For many years, following the Watson and Crick description of the genetic chemical, scientists all over the world have been searching for the means to synthesize genetic material. One of the teams of scientists in the forefront of this field is experimenting with chemical methods. As yet, we have not succeeded in creating anything as complex as a chromosome but the techniques for building it, piece by piece, are well advanced. Once scientists have mastered this process and can produce complex genetic material with the same exactitude with which they can now produce a computer or a space vehicle, we shall have obtained the means to control human evolution.
Natural evolution is a random process. It is simply a matter of chance that the human species developed from reptiles and that man produces a genius or a mental and physical weakling. If we bypass procreation by the union of male and female as the means of producing further generations and, instead, create human beings from synthetic genes in the laboratory, we could make men and women of greatly increased intelligence and physical development who could then breed to populate the earth with supermen. The problem already facing genetic engineers is one of morality. We would have a race of supermen so superior that they could dominate the world. Yet, paradoxically being man made originally, they would be technically little more than robots. If many people today feel that their lives are dominated by technology, they have seen nothing compared to what could readily happen in the future.
The production of synthetic humans is so complex that our first attempts at creating a living organism will probably center on a simple form, a virus. Viruses are the microscopic germs that cause such diseases as influenza, Smallpox, polio and hepatitis in man, as well as diseases in all animals, plants and even bacteria. They are the smallest living things known. The polio virus, for example, measures only one millionth of an inch in diameter and contains about six genes. Although they are so simple, they have the capacity to infect a living cell and reproduce to give hundreds or thousands of copies of themselves in a few hours, usually causing the cell to die in the process. Ability to make virus like organisms will open up new horizons in the prevention of disease and the curing of hereditary defects. However, if this process should fall into unscrupulous hands, a method of waging war will have been obtained that makes the atomic weapon look like a bow and arrow.
It is safe to assume that all the major governments of the world have, for several years, allocated money for defense against germ warfare. At this stage most, if not all, of the bacteria and viruses that could defeat an enemy are not usable, due to effective antibiotics and widespread vaccination. But supposing man can make an artificial virus that the enemy cannot immunize against in time 2. Such a virus would be designed to be highly virulent, to rapidly spread throughout the enemy population. Yet, it would be harmless to the attacking nation which would have had the necessary time to make vaccines against it before it was used. The germ could even be made so that instead of killing the people it infected it changed their genetic make-up, producing inherited defects that over a few generations would reduce them to physical and mental weaklings incapable of resisting an attack by more conventional warfare. This type of "gene warfare" would act so slowly that an infected nation would not realize it was under attack until it was too late!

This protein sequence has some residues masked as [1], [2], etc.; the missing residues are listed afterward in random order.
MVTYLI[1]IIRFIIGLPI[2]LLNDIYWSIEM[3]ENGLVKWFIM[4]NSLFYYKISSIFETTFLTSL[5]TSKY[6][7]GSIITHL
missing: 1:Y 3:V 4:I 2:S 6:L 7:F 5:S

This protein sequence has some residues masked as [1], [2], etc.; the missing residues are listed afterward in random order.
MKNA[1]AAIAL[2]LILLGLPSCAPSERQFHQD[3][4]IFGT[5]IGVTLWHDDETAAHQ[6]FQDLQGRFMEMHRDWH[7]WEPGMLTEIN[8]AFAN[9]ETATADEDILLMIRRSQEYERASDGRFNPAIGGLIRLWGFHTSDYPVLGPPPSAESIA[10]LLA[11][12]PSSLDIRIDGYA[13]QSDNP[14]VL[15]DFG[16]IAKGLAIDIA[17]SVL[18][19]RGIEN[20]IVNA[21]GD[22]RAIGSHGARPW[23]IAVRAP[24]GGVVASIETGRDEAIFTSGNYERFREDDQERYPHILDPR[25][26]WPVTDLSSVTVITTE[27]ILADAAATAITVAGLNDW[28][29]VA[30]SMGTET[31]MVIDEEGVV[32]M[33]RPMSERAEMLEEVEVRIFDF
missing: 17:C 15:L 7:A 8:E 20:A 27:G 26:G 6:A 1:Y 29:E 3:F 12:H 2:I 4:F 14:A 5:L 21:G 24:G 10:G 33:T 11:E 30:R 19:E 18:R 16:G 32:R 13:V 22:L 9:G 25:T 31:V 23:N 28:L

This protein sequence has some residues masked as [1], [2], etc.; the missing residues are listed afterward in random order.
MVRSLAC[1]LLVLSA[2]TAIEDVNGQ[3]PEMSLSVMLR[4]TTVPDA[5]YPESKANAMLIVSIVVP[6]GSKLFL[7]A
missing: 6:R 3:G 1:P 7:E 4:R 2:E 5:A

Pessimistic as this sounds, countermeasures are already on the drawing board. Research studies have produced an entirely new kind of drug that is active against many different types of virus diseases. If this can be developed successfully it might well reduce the threat of advanced germ and gene warfare to nothing more than a bad dream.
Assuming that we are not destroyed by new types of warfare in the meantime, what can be done to extend the lifespan of the super-race that we can produce? One way is to replace body parts that wear out. We have already reached this stage, with the use of artificial limbs, cornea grafts, kidney and heart transplants and lung transplants. Although some of the newer techniques are still experimental and not totally successful, they could become routine operations. One of the drawbacks at the moment is the availability of donors. Even if the heart transplant operation was one hundred percent successful right now, there probably would not be enough healthy hearts for all the patients that need them. Experiments with mechanical hearts suggest a way of overcoming this shortcoming, but many organs of the body are just too complex to duplicate mechanically. There may just not be sufficient room in the body for all the machinery to perform the functions of a kidney, liver or gland, for example. A better way to deal with this problem would be to grow human organs in the laboratory, starting with small pieces of human tissue, or even with synthetic genetic material. Many years ago during experimentation, scientists using a series of hormone treatments, induced a few plant cells to grow into a fully developed plant that had flowers and bred normally. Similar techniques used with man could produce new organs or for that matter even a new human being.
We know for certain that the dynamics of genetic engineering can produce a Brave New World far in advance of Aldous Huxley's vision of the future. We shall be able to produce a super race with great intellectual and physical characteristics. It will not be vulnerable to the diseases that affect us and will live much longer due to routine "servicing" to replace faulty parts. We shall be able to program it to have all the characteristics we consider desirable, such as creativity, justice, benevolence: we shall produce "beautiful" people. But they would be totally man-made, a race of perfect robots with only as much free will as we had chosen to program into their genes.
Who would decide which genetic characteristics must be passed onto future generations if the human species is to survive? How do we police the necessary international agreements to stop one nation from dominating the world?
If chaos is not to result from our brave new world, we must be aware of these problems now and prepare for them. Aldous Huxley took the title for his novel from a speech in Shakespeare's play The Tempest:
How many goodly creatures are there here!
How beauteous mankind is! O brave new world,
That has such people in’t!
Let us hope that this can be said of our future.